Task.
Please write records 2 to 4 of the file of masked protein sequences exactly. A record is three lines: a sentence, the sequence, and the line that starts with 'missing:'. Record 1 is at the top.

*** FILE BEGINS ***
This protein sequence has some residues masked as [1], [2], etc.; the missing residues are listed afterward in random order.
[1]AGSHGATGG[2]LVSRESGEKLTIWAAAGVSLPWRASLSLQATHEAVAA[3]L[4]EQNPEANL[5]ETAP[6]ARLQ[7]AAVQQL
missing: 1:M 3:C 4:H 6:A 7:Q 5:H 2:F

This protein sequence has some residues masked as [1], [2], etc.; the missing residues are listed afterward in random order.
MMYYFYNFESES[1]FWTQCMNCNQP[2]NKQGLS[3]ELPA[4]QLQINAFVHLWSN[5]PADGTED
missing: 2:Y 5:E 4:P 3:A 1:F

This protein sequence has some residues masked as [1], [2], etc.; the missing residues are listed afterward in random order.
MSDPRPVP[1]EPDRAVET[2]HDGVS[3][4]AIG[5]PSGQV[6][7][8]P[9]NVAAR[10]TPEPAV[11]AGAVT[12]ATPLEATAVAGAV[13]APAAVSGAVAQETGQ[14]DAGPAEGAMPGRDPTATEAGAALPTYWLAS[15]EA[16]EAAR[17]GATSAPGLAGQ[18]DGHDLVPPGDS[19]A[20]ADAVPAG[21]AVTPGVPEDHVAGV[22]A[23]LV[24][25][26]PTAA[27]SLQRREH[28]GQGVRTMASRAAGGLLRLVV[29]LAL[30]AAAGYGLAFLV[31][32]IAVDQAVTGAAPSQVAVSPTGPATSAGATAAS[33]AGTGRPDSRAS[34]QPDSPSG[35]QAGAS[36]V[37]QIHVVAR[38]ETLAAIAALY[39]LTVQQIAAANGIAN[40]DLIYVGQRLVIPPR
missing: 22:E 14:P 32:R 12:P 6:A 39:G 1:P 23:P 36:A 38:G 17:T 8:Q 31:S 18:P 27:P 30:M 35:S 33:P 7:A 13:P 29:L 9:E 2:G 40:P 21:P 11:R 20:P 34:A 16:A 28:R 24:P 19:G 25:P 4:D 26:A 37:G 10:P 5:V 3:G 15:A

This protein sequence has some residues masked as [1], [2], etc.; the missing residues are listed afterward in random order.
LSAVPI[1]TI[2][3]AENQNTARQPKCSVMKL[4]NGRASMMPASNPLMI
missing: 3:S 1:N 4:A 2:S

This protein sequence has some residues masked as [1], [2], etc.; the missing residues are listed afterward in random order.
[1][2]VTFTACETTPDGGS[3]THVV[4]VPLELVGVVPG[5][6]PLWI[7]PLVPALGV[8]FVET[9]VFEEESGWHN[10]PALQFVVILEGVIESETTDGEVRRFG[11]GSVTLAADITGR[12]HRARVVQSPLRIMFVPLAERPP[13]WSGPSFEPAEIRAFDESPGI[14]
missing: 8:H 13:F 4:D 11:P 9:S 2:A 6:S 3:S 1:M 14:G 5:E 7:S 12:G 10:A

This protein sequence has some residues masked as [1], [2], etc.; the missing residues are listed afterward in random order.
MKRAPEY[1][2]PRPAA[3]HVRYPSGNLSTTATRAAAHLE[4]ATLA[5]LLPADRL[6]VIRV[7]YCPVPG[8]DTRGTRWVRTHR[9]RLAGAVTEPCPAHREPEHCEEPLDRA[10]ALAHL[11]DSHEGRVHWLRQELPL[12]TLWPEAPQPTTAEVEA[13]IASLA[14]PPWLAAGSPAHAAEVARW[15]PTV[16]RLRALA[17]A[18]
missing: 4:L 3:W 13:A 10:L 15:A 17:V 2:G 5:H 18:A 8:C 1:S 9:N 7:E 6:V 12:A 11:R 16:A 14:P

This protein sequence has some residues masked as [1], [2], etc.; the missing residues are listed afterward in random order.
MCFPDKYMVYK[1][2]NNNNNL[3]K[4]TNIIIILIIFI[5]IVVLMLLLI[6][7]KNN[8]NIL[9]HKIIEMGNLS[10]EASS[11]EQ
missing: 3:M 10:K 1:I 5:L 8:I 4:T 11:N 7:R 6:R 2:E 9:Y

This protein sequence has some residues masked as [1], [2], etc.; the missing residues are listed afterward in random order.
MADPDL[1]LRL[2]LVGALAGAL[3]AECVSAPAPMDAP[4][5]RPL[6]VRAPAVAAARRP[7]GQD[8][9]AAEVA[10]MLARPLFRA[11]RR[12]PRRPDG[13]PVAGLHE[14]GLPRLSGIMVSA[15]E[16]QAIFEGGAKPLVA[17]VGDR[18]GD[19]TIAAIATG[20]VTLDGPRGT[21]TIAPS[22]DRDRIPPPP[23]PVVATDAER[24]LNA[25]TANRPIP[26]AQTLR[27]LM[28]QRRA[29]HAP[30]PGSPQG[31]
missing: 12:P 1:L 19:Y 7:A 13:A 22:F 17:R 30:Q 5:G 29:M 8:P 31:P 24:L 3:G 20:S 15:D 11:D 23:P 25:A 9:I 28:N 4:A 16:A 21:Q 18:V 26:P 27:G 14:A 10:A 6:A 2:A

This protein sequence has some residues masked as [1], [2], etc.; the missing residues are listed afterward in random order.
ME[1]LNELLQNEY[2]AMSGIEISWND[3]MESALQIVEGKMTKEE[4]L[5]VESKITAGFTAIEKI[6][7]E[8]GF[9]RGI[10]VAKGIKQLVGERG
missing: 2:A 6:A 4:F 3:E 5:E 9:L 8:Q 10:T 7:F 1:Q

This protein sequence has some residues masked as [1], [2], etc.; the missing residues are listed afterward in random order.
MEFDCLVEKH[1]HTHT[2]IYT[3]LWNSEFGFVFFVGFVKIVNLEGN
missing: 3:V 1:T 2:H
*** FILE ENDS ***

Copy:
This protein sequence has some residues masked as [1], [2], etc.; the missing residues are listed afterward in random order.
MMYYFYNFESES[1]FWTQCMNCNQP[2]NKQGLS[3]ELPA[4]QLQINAFVHLWSN[5]PADGTED
missing: 2:Y 5:E 4:P 3:A 1:F

This protein sequence has some residues masked as [1], [2], etc.; the missing residues are listed afterward in random order.
MSDPRPVP[1]EPDRAVET[2]HDGVS[3][4]AIG[5]PSGQV[6][7][8]P[9]NVAAR[10]TPEPAV[11]AGAVT[12]ATPLEATAVAGAV[13]APAAVSGAVAQETGQ[14]DAGPAEGAMPGRDPTATEAGAALPTYWLAS[15]EA[16]EAAR[17]GATSAPGLAGQ[18]DGHDLVPPGDS[19]A[20]ADAVPAG[21]AVTPGVPEDHVAGV[22]A[23]LV[24][25][26]PTAA[27]SLQRREH[28]GQGVRTMASRAAGGLLRLVV[29]LAL[30]AAAGYGLAFLV[31][32]IAVDQAVTGAAPSQVAVSPTGPATSAGATAAS[33]AGTGRPDSRAS[34]QPDSPSG[35]QAGAS[36]V[37]QIHVVAR[38]ETLAAIAALY[39]LTVQQIAAANGIAN[40]DLIYVGQRLVIPPR
missing: 22:E 14:P 32:R 12:P 6:A 39:G 1:P 23:P 36:A 38:G 17:T 8:Q 31:S 18:P 27:P 30:M 35:S 33:P 7:A 13:P 29:L 9:E 2:G 40:P 21:P 11:R 20:P 34:A 16:A 28:R 24:P 19:G 25:P 4:D 26:A 37:G 10:P 5:V 3:G 15:A

This protein sequence has some residues masked as [1], [2], etc.; the missing residues are listed afterward in random order.
LSAVPI[1]TI[2][3]AENQNTARQPKCSVMKL[4]NGRASMMPASNPLMI
missing: 3:S 1:N 4:A 2:S